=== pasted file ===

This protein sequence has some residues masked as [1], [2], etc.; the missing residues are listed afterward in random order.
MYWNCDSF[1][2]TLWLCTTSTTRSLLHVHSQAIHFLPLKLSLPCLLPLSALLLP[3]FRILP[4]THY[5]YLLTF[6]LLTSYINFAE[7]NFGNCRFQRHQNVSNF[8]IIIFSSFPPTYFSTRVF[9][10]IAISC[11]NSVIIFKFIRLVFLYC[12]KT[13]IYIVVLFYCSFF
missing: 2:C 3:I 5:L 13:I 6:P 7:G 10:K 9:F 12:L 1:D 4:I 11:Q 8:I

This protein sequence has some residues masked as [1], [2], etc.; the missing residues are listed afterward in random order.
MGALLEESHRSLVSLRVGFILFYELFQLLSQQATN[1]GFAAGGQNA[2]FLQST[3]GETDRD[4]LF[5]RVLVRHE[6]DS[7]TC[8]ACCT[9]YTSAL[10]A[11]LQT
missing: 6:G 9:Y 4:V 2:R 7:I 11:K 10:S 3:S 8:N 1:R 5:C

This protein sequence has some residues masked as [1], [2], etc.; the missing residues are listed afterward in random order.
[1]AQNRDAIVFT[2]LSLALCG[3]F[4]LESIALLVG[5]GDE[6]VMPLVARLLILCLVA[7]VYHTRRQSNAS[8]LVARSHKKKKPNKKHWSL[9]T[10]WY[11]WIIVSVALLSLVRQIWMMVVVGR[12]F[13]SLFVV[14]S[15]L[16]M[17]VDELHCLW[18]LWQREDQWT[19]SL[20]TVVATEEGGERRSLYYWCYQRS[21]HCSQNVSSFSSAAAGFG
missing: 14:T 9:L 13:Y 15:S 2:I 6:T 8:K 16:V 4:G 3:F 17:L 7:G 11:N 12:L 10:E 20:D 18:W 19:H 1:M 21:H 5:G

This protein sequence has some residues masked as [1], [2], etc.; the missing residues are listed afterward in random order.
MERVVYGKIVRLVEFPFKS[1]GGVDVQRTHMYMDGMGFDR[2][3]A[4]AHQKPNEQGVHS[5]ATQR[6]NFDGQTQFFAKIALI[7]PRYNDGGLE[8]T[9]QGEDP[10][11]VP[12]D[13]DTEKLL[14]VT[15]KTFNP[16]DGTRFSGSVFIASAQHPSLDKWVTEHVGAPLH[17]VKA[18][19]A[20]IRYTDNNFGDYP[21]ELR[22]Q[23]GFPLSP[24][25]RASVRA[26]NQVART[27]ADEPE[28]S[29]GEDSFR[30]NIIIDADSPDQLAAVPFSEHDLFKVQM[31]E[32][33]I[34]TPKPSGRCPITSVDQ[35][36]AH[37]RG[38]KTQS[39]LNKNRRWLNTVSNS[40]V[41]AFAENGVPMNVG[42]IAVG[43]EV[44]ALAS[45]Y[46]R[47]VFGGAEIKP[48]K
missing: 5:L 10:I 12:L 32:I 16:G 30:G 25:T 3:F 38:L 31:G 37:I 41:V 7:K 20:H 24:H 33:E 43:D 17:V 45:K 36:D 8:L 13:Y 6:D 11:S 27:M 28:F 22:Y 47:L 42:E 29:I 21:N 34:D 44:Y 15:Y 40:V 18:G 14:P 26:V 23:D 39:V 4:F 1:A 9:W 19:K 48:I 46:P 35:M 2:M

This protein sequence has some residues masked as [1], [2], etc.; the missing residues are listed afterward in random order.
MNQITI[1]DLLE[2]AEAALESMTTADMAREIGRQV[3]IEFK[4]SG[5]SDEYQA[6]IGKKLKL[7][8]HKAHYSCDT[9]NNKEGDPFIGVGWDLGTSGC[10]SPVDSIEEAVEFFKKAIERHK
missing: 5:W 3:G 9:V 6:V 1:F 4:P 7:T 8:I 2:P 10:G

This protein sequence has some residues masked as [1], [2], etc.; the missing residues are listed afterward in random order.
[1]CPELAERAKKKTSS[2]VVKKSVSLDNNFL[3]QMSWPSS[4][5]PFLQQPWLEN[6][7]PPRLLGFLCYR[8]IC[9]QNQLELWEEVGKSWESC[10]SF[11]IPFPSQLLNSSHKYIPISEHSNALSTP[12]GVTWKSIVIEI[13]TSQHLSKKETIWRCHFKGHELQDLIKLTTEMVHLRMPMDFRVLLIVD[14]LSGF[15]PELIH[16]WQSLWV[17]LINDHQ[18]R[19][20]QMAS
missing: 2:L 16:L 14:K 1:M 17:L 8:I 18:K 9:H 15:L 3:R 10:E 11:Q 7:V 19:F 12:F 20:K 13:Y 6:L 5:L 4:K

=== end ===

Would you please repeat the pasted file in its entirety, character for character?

This protein sequence has some residues masked as [1], [2], etc.; the missing residues are listed afterward in random order.
MYWNCDSF[1][2]TLWLCTTSTTRSLLHVHSQAIHFLPLKLSLPCLLPLSALLLP[3]FRILP[4]THY[5]YLLTF[6]LLTSYINFAE[7]NFGNCRFQRHQNVSNF[8]IIIFSSFPPTYFSTRVF[9][10]IAISC[11]NSVIIFKFIRLVFLYC[12]KT[13]IYIVVLFYCSFF
missing: 2:C 3:I 5:L 13:I 6:P 7:G 10:K 9:F 12:L 1:D 4:I 11:Q 8:I

This protein sequence has some residues masked as [1], [2], etc.; the missing residues are listed afterward in random order.
MGALLEESHRSLVSLRVGFILFYELFQLLSQQATN[1]GFAAGGQNA[2]FLQST[3]GETDRD[4]LF[5]RVLVRHE[6]DS[7]TC[8]ACCT[9]YTSAL[10]A[11]LQT
missing: 6:G 9:Y 4:V 2:R 7:I 11:K 10:S 3:S 8:N 1:R 5:C

This protein sequence has some residues masked as [1], [2], etc.; the missing residues are listed afterward in random order.
[1]AQNRDAIVFT[2]LSLALCG[3]F[4]LESIALLVG[5]GDE[6]VMPLVARLLILCLVA[7]VYHTRRQSNAS[8]LVARSHKKKKPNKKHWSL[9]T[10]WY[11]WIIVSVALLSLVRQIWMMVVVGR[12]F[13]SLFVV[14]S[15]L[16]M[17]VDELHCLW[18]LWQREDQWT[19]SL[20]TVVATEEGGERRSLYYWCYQRS[21]HCSQNVSSFSSAAAGFG
missing: 14:T 9:L 13:Y 15:S 2:I 6:T 8:K 16:V 4:G 3:F 17:L 7:G 11:N 12:L 10:E 20:D 18:W 19:H 1:M 21:H 5:G

This protein sequence has some residues masked as [1], [2], etc.; the missing residues are listed afterward in random order.
MERVVYGKIVRLVEFPFKS[1]GGVDVQRTHMYMDGMGFDR[2][3]A[4]AHQKPNEQGVHS[5]ATQR[6]NFDGQTQFFAKIALI[7]PRYNDGGLE[8]T[9]QGEDP[10][11]VP[12]D[13]DTEKLL[14]VT[15]KTFNP[16]DGTRFSGSVFIASAQHPSLDKWVTEHVGAPLH[17]VKA[18][19]A[20]IRYTDNNFGDYP[21]ELR[22]Q[23]GFPLSP[24][25]RASVRA[26]NQVART[27]ADEPE[28]S[29]GEDSFR[30]NIIIDADSPDQLAAVPFSEHDLFKVQM[31]E[32][33]I[34]TPKPSGRCPITSVDQ[35][36]AH[37]RG[38]KTQS[39]LNKNRRWLNTVSNS[40]V[41]AFAENGVPMNVG[42]IAVG[43]EV[44]ALAS[45]Y[46]R[47]VFGGAEIKP[48]K
missing: 5:L 10:I 12:L 32:I 16:G 30:G 25:T 3:F 38:L 31:G 37:I 41:V 7:K 20:H 24:H 33:E 43:D 17:V 45:K 36:D 8:L 13:Y 6:D 11:S 27:M 28:F 22:Y 47:L 42:E 29:I 21:N 34:D 44:Y 15:Y 40:V 18:G 14:P 26:V 23:D 39:V 4:F 1:A 9:W 19:K 48:I 46:P 35:M 2:M

This protein sequence has some residues masked as [1], [2], etc.; the missing residues are listed afterward in random order.
MNQITI[1]DLLE[2]AEAALESMTTADMAREIGRQV[3]IEFK[4]SG[5]SDEYQA[6]IGKKLKL[7][8]HKAHYSCDT[9]NNKEGDPFIGVGWDLGTSGC[10]SPVDSIEEAVEFFKKAIERHK
missing: 5:W 3:G 9:V 6:V 1:F 4:P 7:T 8:I 2:P 10:G

This protein sequence has some residues masked as [1], [2], etc.; the missing residues are listed afterward in random order.
[1]CPELAERAKKKTSS[2]VVKKSVSLDNNFL[3]QMSWPSS[4][5]PFLQQPWLEN[6][7]PPRLLGFLCYR[8]IC[9]QNQLELWEEVGKSWESC[10]SF[11]IPFPSQLLNSSHKYIPISEHSNALSTP[12]GVTWKSIVIEI[13]TSQHLSKKETIWRCHFKGHELQDLIKLTTEMVHLRMPMDFRVLLIVD[14]LSGF[15]PELIH[16]WQSLWV[17]LINDHQ[18]R[19][20]QMAS
missing: 2:L 16:L 14:K 1:M 17:L 8:I 18:K 9:H 15:L 3:R 10:E 11:Q 7:V 19:F 12:F 20:K 13:Y 6:L 5:L 4:K